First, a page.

Talera vs Adaptations
Posted 18th September 2011 at 10:55 PM by Talera
So another book has been made into a film. Naturally you compare the book to the movie, but how do you decide if the movie is a good reproduction of the books?
A few friends and I have been discussing this of late. What elements do we need in order to provide the movie with our tick of approval? While initially I thought most of us would agree, given most of us tend to agree when a movie is a good version or not, I was totally incorrect.
I found my friends fit into three distinct camps when it comes to giving their assent, each camp desiring a particular element as their main attribute. I now understand with more insight why, on some of the movies, we haven't agreed.
The first camp I like to call the 'purists'. They want the book repeated on the big screen. They grumble when characters have their gender or ethnicity changed. For the most part they can overlook these smaller things, but they are tempted to yell at the cinema screen when Frodo is carried across the river. One of my friends who fits in this camp, in that very scene, stated 'they only did that to get the chicks more involved in watching it'.
The second camp, which by the way seems to be the one I am in, is what I like to call the 'spiritists'. Yes I am making up words, but hey its's my blog. Anywho, this group does not care if things are changed. We do not need things to be perfectly literal when it comes to converting the book. If we wanted literal we would simply read the book again because in our opinion there is no way a movie can capture everything. We know characters need to be reduced, there are practical considerations such as budgets and screen time. All we ask is that the 'spirit' of the book is captured and made larger than life for us. We know that even if a movie managed to be totally faithful with words, looks and events, it could still be empty. We know that while the closer it gets the better, as long as it has the same moral quandaries, the deeper lessons of the plot and the struggles of the characters then it is a good reproduction. We are less likely to yell at the screen when the movie annoys us, instead looking at our shoes. But we are more likely to cheer along and be swept up in the emotion of the film when the spirit rides high.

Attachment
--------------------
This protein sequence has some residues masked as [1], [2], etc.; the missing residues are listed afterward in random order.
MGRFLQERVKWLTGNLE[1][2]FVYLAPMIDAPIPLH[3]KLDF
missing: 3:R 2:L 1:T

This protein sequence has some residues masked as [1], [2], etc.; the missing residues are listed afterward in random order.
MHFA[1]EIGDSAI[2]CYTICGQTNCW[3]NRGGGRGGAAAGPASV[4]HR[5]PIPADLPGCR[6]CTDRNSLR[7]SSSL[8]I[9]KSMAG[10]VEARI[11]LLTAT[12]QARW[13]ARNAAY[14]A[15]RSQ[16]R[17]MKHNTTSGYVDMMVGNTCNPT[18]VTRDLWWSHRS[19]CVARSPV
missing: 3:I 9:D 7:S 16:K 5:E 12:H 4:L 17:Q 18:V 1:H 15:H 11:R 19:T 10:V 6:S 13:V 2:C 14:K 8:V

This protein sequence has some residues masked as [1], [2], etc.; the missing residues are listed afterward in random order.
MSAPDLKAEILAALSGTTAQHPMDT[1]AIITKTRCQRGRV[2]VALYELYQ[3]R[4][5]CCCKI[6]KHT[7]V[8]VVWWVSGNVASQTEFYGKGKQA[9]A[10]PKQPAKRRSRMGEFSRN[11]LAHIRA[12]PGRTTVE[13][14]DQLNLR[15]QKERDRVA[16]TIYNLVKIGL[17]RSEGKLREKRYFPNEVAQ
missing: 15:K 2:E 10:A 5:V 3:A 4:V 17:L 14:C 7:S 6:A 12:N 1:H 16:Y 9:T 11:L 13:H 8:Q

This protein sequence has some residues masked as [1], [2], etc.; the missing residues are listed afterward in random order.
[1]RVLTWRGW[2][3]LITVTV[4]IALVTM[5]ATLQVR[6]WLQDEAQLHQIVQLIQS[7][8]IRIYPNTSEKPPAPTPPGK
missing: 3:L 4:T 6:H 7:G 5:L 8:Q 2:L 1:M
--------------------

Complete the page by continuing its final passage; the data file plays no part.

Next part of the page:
The last camp is the 'comfortists'. For this group it is almost as if knowing what is about to occur gives them a sense of comfort. While they are willing to have a certain amount of departure from the events of the book, they cannot abide too much of this or they squirm in their seat, just like a person being asked to do something outside of their comfort zone. Despite this, they also recognise that a faithful reproduction can be emotionally hollow, and require a certain amount of 'spirit' to engage in the film.
So which camp are you in? Have I missed any simply because I have not come across another group within my limited social circle?